Ca2+ signal summation and NFATc1 nuclear translocation in sympathetic ganglion neurons during repetitive action potentials induced by M-channel inhibition.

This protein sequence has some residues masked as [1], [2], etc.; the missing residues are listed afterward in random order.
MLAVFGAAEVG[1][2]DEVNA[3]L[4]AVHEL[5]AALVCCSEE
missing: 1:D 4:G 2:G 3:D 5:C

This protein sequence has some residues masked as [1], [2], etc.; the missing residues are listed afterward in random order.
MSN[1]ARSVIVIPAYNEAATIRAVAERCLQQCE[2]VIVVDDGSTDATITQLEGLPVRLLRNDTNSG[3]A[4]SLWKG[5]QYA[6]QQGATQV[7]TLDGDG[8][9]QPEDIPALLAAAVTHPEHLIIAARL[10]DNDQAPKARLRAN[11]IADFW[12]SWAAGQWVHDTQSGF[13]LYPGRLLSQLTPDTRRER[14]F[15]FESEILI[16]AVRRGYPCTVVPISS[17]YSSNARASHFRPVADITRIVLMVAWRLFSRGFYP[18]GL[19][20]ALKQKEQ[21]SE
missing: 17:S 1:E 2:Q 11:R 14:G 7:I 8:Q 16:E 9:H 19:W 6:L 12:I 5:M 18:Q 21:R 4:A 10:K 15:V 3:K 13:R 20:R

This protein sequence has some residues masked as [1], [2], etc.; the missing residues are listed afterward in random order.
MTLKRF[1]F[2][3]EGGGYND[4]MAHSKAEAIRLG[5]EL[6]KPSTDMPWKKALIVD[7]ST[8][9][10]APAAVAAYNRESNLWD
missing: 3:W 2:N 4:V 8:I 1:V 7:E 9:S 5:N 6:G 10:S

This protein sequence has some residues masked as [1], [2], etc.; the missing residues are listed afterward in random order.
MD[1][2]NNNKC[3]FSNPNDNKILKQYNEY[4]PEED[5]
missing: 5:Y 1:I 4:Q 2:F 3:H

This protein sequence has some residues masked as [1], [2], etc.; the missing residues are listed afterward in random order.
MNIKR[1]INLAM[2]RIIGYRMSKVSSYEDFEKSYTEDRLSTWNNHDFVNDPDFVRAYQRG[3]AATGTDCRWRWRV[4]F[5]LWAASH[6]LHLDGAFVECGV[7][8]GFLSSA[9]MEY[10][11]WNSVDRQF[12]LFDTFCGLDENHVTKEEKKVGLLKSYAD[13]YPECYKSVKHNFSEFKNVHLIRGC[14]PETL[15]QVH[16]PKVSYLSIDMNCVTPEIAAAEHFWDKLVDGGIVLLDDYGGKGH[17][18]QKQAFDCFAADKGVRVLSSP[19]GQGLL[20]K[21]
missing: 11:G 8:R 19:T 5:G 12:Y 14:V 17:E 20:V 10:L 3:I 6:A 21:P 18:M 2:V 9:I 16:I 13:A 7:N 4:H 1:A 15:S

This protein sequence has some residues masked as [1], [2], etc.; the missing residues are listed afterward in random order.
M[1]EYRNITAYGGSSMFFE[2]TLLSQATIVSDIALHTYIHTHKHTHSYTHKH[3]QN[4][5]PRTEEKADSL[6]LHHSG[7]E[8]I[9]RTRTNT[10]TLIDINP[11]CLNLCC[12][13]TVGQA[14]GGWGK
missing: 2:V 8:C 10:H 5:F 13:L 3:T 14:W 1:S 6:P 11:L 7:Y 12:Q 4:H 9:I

NFATc-mediated gene expression constitutes a critical step during neuronal development and synaptic plasticity. Although considerable information is available regarding the activation and functionality of specific NFATc isoforms, in neurons little is known about how sensitive NFAT nuclear translocation is to specific patterns of electrical activity. Here we used high-speed fluo-4 confocal imaging to monitor action potential (AP)-induced cytosolic Ca2+ transients in rat sympathetic neurons. We have recorded phasic and repetitive AP patterns, and corresponding Ca2+ transients initiated by either long (100–800 ms) current-clamp pulses, or single brief (2 ms) electrical field stimulation. We address the functional consequences of these AP and Ca2+ transient patterns, by using an adenoviral construct to express NFATc1-CFP and evaluate NFATc1-CFP nuclear translocation in response to specific patterns of electrical activity. 10 Hz train stimulation induced nuclear translocation of NFATc1, whereas 1 Hz trains did not. However, 1 Hz train stimulation did result in NFATc1 translocation in the presence of 2 mM Ba2+, which inhibits M-currents and promotes repetitive firing and the accompanying small (~ 0.6 ΔF/F0) repetitive and summating Ca2+ transients. Our results demonstrate that M-current inhibition-mediated spike frequency facilitation enhances cytosolic Ca2+ signals and NFATc1 nuclear translocation during trains of low frequency electrical stimulation.